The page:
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Mother and offspring fitness in an insect with maternal care: phenotypic trade-offs between egg number, egg mass and egg care.

Koch LK, Meunier J - BMC Evol. Biol. (2014)

Bottom Line: We found negative associations between egg number and mass as well as between egg number and maternal expenditure on egg care.In contrast, offspring weight was positively associated with egg mass only.Finally, maternal expenditure on egg care reduced their future reproduction, but this effect was only detected when mothers were experimentally isolated from their offspring at egg hatching.

View Article: PubMed Central - HTML - PubMed

Affiliation: Department of Evolutionary Biology, Institute of Zoology, Johannes Gutenberg University of Mainz, Mainz, Germany. meunier.joel@gmail.com.

ABSTRACT

Background: Oviparous females have three main options to increase their reproductive success: investing into egg number, egg mass and/or egg care. Although allocating resources to either of these three components is known to shape offspring number and size, potential trade-offs among them may have key impacts on maternal and offspring fitness. Here, we tested the occurrence of phenotypic trade-offs between egg number, egg mass and maternal expenditure on egg care in the European earwig, Forficula auricularia, an insect with pre- and post-hatching forms of maternal care. In particular, we used a series of laboratory observations and experiments to investigate whether these three components non-additively influenced offspring weight and number at hatching, and whether they were associated with potential costs to females in terms of future reproduction.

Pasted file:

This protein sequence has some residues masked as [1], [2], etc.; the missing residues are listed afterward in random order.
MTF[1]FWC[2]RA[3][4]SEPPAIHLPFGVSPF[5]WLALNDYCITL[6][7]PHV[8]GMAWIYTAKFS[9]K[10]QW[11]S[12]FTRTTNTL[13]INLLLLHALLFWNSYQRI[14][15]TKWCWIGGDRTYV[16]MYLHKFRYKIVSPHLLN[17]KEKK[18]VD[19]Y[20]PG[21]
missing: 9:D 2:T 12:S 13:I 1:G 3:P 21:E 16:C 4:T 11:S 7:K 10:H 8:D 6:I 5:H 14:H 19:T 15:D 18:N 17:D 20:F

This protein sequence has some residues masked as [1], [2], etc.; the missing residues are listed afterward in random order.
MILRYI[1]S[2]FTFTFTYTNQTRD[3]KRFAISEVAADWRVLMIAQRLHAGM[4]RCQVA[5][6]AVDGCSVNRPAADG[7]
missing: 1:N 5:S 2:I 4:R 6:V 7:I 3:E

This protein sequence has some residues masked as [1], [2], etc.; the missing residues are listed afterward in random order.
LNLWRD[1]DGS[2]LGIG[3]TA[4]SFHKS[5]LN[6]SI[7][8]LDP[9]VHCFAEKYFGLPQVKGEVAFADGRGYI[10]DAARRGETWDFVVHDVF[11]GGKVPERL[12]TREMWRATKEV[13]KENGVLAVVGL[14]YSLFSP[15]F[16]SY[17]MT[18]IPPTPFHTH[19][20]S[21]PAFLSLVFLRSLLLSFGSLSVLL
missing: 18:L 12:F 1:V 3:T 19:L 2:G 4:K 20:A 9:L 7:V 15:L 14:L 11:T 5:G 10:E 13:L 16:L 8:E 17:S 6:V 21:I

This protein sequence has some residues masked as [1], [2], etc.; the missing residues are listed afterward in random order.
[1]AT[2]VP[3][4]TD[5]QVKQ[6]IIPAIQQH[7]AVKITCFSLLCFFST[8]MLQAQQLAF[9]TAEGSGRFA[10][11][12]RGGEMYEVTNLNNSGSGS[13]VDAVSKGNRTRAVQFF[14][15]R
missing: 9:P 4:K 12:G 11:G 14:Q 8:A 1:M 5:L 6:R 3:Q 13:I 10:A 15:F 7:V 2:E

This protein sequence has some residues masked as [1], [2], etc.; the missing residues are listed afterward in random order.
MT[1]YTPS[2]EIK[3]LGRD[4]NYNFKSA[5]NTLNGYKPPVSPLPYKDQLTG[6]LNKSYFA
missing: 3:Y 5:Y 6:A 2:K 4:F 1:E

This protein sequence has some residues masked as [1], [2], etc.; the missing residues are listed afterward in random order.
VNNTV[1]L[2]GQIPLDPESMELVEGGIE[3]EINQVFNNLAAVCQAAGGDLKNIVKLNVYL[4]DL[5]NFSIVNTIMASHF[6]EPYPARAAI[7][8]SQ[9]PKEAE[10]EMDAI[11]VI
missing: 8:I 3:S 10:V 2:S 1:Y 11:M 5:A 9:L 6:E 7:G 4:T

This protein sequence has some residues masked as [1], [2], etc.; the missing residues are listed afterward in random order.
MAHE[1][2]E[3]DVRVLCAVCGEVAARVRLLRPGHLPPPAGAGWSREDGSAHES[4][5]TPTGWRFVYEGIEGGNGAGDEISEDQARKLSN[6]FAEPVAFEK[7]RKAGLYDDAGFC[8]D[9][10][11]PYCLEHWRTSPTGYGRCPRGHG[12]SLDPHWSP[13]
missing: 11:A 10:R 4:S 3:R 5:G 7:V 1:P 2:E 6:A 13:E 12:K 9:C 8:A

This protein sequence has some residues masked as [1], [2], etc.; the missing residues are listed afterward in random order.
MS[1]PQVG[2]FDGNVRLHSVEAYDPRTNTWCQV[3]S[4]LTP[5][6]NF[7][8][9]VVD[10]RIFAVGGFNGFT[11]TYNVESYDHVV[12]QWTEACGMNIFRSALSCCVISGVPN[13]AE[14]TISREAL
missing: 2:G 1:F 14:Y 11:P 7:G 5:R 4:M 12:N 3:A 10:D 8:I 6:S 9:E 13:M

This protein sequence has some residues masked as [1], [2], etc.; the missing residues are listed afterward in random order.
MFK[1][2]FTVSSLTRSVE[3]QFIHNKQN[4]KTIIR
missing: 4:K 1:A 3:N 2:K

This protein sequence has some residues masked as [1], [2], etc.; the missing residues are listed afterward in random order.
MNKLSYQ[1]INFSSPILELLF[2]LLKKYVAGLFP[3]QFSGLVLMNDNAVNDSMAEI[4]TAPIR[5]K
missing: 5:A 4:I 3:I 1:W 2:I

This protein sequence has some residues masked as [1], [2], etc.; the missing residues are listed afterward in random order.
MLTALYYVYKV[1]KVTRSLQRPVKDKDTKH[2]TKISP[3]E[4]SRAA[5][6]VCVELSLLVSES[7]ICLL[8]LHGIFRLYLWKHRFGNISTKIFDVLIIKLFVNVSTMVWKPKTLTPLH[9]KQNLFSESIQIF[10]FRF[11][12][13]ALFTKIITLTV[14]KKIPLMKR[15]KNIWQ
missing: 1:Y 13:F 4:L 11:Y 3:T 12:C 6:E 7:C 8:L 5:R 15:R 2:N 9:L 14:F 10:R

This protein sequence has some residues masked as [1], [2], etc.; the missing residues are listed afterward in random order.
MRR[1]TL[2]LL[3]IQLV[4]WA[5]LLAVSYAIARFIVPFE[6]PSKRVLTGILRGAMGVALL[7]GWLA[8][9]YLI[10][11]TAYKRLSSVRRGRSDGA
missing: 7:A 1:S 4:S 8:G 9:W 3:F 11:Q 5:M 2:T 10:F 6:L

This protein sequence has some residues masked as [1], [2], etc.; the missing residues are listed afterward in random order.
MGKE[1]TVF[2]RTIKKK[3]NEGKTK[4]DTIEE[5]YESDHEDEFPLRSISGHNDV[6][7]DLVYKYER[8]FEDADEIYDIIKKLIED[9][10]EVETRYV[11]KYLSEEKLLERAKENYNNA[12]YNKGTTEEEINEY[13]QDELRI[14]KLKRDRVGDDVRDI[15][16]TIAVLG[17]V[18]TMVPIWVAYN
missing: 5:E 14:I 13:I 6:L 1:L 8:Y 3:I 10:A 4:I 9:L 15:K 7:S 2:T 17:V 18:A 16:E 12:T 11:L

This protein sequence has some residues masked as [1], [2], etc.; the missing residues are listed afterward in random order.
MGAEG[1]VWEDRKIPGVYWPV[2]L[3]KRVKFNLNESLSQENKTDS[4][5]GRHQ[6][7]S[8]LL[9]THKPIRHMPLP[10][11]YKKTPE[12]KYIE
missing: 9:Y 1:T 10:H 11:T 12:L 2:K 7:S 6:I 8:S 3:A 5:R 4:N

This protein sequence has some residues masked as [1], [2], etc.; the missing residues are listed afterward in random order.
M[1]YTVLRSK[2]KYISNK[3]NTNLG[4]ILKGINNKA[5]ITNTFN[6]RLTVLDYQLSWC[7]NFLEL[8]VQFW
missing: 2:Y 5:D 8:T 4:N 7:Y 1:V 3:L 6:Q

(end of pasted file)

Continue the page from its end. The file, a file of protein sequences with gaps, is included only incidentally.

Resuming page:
Results: We found negative associations between egg number and mass as well as between egg number and maternal expenditure on egg care. However, these trade-offs could only be detected after statistically correcting for female weight at egg laying. Hatchling number was not determined by single or additive effects among the three life-history traits, but instead by pairwise interactions among them. In particular, offspring number was positively associated with the number of eggs only in clutches receiving high maternal care or consisting of heavy eggs, and negatively associated with mean egg mass in clutches receiving low care. In contrast, offspring weight was positively associated with egg mass only. Finally, maternal expenditure on egg care reduced their future reproduction, but this effect was only detected when mothers were experimentally isolated from their offspring at egg hatching.

Conclusions: Overall, our study reveals simultaneous trade-offs between the number, mass and care of eggs. It also demonstrates that these factors interact in their impact on offspring production, and that maternal expenditure on egg care possibly shapes female future reproduction. These findings emphasize that studying reproductive success requires consideration of phenotypic trade-offs between egg-number, egg mass and egg care in oviparous species.

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Influence of maternal expenditure on egg care on their 2nd clutch. Maternal expenditure on egg care was estimated through their relative weight loss between egg laying and egg hatching. After hatching of their 1st clutch eggs, females experienced (grey) or did not experience (black) post-hatching family life.